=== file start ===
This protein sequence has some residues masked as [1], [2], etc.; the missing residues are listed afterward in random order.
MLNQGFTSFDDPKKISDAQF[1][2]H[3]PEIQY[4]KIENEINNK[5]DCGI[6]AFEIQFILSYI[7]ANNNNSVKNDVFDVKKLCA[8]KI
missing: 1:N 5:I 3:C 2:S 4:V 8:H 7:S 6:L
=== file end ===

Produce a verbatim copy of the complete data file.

This protein sequence has some residues masked as [1], [2], etc.; the missing residues are listed afterward in random order.
MLNQGFTSFDDPKKISDAQF[1][2]H[3]PEIQY[4]KIENEINNK[5]DCGI[6]AFEIQFILSYI[7]ANNNNSVKNDVFDVKKLCA[8]KI
missing: 1:N 5:I 3:C 2:S 4:V 8:H 7:S 6:L